KEVIN DRUM: Yeah. Yeah, it did. You know, I sort of forgive politicians for minor lies. You sort of expect that. But George Bush had, by my count, seven, you know, very substantial misstatements in the second debate, and Kerry didn't have any. Kerry had some misstatements, but they were all fairly minor. Bush had the minor ones, but he also had a lot of very serious misstatements as well.
BOB GARFIELD: So [LAUGHS] -- in the Kevin Drum Candor-tron, Bush's score was 118 to Kerry's 51. What are the big lies that you caught Bush in that pushed his numbers so high?
KEVIN DRUM: He said at one point, and this sounds kind of wonkish, but he said non-homeland, non-defense discretionary spending was rising 15 percent a year when he got into office, and he's wrestled it down to one percent a year. Now, first of all, on a factual basis, that's way wrong. The figures are very clear that that kind of spending has increased way more under George Bush than under any president since LBJ. And then on the second thing, was he really trying to deceive? You know, he absolutely was. I mean he's trying to imply that he's gotten spending down. And he clearly hasn't. That's a big lie -- it's both factually incorrect and clearly deceitful.
BOB GARFIELD: Of course the question we're most interested in is the press's vigilance about all of this. It seems to me that in the past three or four weeks, the news organizations, including even the TV networks, have made pretty giant strides in, in vetting the accuracy and the context of the candidates' various charges. Is this my imagination, or have we come a long way in a very short time?
KEVIN DRUM: No, I, I think you're right. Partly right. I've been very impressed with the amount of fact-checking in the networks, newspapers, organizations like FactCheck.org -- they've done a great job of going through all the misstatements, giving the context and so forth. The one thing they haven't done, and that's what I was trying to do with my analysis, was they haven't put it all together to try to give you a, a real indication of who's lying more than the other. But, I'll tell you something -- I think that the increased attention paid to this might have made a difference, because I did notice that you know, from the second debate, I pulled out 5 pretty serious lies of George Bush's that were domestic policy, and I thought they'd all come up in the third debate, and you know what -- they didn't. He softened them all.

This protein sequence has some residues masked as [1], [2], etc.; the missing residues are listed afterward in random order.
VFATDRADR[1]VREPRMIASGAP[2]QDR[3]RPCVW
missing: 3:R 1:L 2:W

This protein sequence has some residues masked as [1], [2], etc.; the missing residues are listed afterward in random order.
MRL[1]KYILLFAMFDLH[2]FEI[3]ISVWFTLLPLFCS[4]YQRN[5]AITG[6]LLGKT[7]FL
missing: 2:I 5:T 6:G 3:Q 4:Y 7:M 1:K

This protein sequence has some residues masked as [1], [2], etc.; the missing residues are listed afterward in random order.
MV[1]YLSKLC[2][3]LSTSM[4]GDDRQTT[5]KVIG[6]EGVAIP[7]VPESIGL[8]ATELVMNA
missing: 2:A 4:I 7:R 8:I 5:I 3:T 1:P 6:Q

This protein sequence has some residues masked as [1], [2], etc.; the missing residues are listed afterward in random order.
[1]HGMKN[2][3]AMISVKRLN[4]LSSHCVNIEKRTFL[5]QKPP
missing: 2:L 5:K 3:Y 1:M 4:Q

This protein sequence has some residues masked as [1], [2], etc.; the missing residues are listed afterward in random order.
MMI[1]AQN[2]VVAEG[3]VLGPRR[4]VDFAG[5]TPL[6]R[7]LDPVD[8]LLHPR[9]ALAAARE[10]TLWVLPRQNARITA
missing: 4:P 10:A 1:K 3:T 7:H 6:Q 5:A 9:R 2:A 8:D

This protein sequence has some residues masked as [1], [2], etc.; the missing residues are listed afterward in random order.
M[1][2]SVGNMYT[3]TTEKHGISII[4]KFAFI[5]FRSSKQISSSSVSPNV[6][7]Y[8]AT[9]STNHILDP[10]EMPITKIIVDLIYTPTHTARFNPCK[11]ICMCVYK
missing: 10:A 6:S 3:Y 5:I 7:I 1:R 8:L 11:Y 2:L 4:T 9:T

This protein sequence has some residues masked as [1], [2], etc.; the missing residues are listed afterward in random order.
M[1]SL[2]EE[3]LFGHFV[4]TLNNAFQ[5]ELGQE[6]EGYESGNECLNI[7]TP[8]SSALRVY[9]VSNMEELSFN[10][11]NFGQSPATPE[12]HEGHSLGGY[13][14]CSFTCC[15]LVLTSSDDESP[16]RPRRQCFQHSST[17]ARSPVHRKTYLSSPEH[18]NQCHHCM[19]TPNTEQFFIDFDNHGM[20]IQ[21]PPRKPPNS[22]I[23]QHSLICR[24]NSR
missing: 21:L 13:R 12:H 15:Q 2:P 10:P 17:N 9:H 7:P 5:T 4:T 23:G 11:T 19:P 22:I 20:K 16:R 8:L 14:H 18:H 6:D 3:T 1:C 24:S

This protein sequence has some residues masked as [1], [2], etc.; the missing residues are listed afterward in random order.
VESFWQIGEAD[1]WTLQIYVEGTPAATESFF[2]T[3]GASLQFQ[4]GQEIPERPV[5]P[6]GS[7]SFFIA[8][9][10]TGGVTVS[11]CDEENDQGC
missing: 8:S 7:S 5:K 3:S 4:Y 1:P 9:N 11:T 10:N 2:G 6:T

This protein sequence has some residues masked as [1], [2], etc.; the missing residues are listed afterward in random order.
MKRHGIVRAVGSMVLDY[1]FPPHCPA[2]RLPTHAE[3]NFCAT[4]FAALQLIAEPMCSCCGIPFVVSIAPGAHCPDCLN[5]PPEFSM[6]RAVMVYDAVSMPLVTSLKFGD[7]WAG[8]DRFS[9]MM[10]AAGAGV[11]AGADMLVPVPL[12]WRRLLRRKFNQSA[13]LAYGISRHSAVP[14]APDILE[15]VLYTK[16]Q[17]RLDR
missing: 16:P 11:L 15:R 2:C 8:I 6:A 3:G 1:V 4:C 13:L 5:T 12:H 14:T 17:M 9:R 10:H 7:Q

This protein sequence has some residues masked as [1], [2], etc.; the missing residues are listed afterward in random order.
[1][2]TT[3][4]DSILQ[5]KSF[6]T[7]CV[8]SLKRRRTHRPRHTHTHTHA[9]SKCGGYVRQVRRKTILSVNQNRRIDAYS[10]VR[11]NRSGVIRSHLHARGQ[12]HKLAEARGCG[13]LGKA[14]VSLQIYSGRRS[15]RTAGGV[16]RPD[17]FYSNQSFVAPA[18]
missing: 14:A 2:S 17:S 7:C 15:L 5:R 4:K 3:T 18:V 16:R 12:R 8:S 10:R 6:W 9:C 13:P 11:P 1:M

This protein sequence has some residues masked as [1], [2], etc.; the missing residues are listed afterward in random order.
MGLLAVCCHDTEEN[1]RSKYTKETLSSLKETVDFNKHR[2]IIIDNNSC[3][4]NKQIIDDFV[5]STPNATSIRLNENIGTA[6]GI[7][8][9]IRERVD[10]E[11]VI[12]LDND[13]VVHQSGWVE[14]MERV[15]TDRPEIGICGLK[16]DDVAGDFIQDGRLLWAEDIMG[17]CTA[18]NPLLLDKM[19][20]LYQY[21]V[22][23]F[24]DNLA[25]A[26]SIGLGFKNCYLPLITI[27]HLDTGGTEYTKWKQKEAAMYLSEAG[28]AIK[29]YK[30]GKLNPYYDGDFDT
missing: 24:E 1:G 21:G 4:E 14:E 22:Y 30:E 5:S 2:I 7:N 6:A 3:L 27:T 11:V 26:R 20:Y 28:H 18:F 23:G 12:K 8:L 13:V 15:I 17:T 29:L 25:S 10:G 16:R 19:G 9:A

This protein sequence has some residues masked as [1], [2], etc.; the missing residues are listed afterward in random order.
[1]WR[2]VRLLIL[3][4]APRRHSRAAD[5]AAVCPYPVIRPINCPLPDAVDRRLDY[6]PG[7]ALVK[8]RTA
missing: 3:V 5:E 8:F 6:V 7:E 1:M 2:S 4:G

BOB GARFIELD: And John Kerry stopped using the 200 billion dollar figure that he had been citing in the first two debates as the cost of the war in Iraq to date. That was not in evidence in this week's debate between the candidates.
KEVIN DRUM: That's right. So I think this stuff does matter. I think it does make a difference.
BOB GARFIELD: Mark Halperin made his assessment and was accused of political bias. Let me ask you about your political bias. I'm just going to take a wild guess and say that you were sort of pre-destined to find out that Bush is a bigger liar than Kerry, no?
KEVIN DRUM: I actually did my honest best to be as rigorous as I could with both guys. I'm a liberal. Obviously, I'm more likely to think that something George Bush says is a serious lie. You know, I'd like to see an organization like FactCheck or the Washington Post or somebody who's more neutral than I am go through and do the same kind of thing that I did. You know, don't just write a story listing a few things each guy said, but go ahead -- give 'em a score, and if one guy is lying more than the other, just say it.
BOB GARFIELD: Maybe for every election from this point forward, we'll be looking at the Drum Score as reported in the New York Times, Reuters and everywhere else, huh?
KEVIN DRUM: So you think I should get a patent on it and maybe I can get royalties in future elections?
BOB GARFIELD: [LAUGHS] Like-- yah. [LAUGHS]. Kevin, thanks very much.
KEVIN DRUM: [LAUGHS] Thank you.
BOB GARFIELD: Kevin Drum is a writer for Washington Monthly.